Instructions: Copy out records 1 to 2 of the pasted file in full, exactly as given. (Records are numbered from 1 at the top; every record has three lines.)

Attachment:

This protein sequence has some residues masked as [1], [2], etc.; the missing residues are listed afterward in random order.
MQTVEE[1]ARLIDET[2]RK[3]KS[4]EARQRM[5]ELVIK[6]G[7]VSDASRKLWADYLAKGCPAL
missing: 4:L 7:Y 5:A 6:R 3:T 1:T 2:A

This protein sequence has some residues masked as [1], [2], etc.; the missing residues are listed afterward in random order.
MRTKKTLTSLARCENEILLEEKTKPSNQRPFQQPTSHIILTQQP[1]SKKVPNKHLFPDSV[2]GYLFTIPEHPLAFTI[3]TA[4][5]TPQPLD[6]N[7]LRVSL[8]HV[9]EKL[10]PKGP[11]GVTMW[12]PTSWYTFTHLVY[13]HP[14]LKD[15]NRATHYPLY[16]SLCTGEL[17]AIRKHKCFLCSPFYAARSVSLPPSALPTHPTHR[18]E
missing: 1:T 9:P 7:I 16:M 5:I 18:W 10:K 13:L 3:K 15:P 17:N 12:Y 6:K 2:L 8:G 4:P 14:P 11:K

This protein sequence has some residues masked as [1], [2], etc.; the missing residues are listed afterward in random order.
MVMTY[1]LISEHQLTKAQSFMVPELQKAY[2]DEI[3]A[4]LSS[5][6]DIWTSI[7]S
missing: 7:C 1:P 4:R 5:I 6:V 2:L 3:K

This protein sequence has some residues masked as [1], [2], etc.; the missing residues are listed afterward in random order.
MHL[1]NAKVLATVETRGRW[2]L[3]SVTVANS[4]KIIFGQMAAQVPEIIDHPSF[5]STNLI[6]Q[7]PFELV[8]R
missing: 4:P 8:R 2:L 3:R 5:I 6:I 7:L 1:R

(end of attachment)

This protein sequence has some residues masked as [1], [2], etc.; the missing residues are listed afterward in random order.
MQTVEE[1]ARLIDET[2]RK[3]KS[4]EARQRM[5]ELVIK[6]G[7]VSDASRKLWADYLAKGCPAL
missing: 4:L 7:Y 5:A 6:R 3:T 1:T 2:A

This protein sequence has some residues masked as [1], [2], etc.; the missing residues are listed afterward in random order.
MRTKKTLTSLARCENEILLEEKTKPSNQRPFQQPTSHIILTQQP[1]SKKVPNKHLFPDSV[2]GYLFTIPEHPLAFTI[3]TA[4][5]TPQPLD[6]N[7]LRVSL[8]HV[9]EKL[10]PKGP[11]GVTMW[12]PTSWYTFTHLVY[13]HP[14]LKD[15]NRATHYPLY[16]SLCTGEL[17]AIRKHKCFLCSPFYAARSVSLPPSALPTHPTHR[18]E
missing: 1:T 9:P 7:I 16:M 5:I 18:W 10:K 13:L 3:K 15:P 17:N 12:Y 6:K 2:L 8:G 4:P 14:P 11:K